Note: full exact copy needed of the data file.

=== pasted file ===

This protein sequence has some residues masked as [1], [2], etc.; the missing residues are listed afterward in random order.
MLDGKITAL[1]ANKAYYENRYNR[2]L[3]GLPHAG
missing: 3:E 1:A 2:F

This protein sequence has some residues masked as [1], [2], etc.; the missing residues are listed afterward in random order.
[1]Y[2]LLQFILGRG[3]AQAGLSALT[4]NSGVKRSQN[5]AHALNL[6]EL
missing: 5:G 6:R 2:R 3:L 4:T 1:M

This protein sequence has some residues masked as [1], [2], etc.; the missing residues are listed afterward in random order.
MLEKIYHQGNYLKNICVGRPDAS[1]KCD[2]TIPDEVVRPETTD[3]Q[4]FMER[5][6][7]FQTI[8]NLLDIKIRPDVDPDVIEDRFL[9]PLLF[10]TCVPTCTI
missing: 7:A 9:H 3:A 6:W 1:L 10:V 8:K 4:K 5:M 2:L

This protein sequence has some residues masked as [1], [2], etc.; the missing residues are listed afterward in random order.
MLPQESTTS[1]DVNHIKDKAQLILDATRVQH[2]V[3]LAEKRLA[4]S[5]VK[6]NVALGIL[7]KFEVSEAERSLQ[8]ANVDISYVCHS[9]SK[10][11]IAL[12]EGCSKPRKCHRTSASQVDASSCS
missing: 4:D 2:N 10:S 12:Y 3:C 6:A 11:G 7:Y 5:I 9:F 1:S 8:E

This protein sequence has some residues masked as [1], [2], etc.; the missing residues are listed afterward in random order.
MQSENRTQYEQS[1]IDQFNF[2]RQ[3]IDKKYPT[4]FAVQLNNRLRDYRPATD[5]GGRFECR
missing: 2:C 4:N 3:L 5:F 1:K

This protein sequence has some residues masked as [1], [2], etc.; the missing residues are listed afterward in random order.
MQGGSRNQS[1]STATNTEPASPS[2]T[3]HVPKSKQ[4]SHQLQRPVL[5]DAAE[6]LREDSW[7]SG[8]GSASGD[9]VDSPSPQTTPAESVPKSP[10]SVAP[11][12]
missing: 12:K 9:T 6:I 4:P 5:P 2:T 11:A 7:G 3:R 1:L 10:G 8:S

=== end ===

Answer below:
This protein sequence has some residues masked as [1], [2], etc.; the missing residues are listed afterward in random order.
MLDGKITAL[1]ANKAYYENRYNR[2]L[3]GLPHAG
missing: 3:E 1:A 2:F

This protein sequence has some residues masked as [1], [2], etc.; the missing residues are listed afterward in random order.
[1]Y[2]LLQFILGRG[3]AQAGLSALT[4]NSGVKRSQN[5]AHALNL[6]EL
missing: 5:G 6:R 2:R 3:L 4:T 1:M

This protein sequence has some residues masked as [1], [2], etc.; the missing residues are listed afterward in random order.
MLEKIYHQGNYLKNICVGRPDAS[1]KCD[2]TIPDEVVRPETTD[3]Q[4]FMER[5][6][7]FQTI[8]NLLDIKIRPDVDPDVIEDRFL[9]PLLF[10]TCVPTCTI
missing: 7:A 9:H 3:A 6:W 1:L 10:V 8:K 4:K 5:M 2:L

This protein sequence has some residues masked as [1], [2], etc.; the missing residues are listed afterward in random order.
MLPQESTTS[1]DVNHIKDKAQLILDATRVQH[2]V[3]LAEKRLA[4]S[5]VK[6]NVALGIL[7]KFEVSEAERSLQ[8]ANVDISYVCHS[9]SK[10][11]IAL[12]EGCSKPRKCHRTSASQVDASSCS
missing: 4:D 2:N 10:S 12:Y 3:C 6:A 11:G 7:Y 5:I 9:F 1:S 8:E

This protein sequence has some residues masked as [1], [2], etc.; the missing residues are listed afterward in random order.
MQSENRTQYEQS[1]IDQFNF[2]RQ[3]IDKKYPT[4]FAVQLNNRLRDYRPATD[5]GGRFECR
missing: 2:C 4:N 3:L 5:F 1:K

This protein sequence has some residues masked as [1], [2], etc.; the missing residues are listed afterward in random order.
MQGGSRNQS[1]STATNTEPASPS[2]T[3]HVPKSKQ[4]SHQLQRPVL[5]DAAE[6]LREDSW[7]SG[8]GSASGD[9]VDSPSPQTTPAESVPKSP[10]SVAP[11][12]
missing: 12:K 9:T 6:I 4:P 5:P 2:T 11:A 7:G 3:R 1:L 10:G 8:S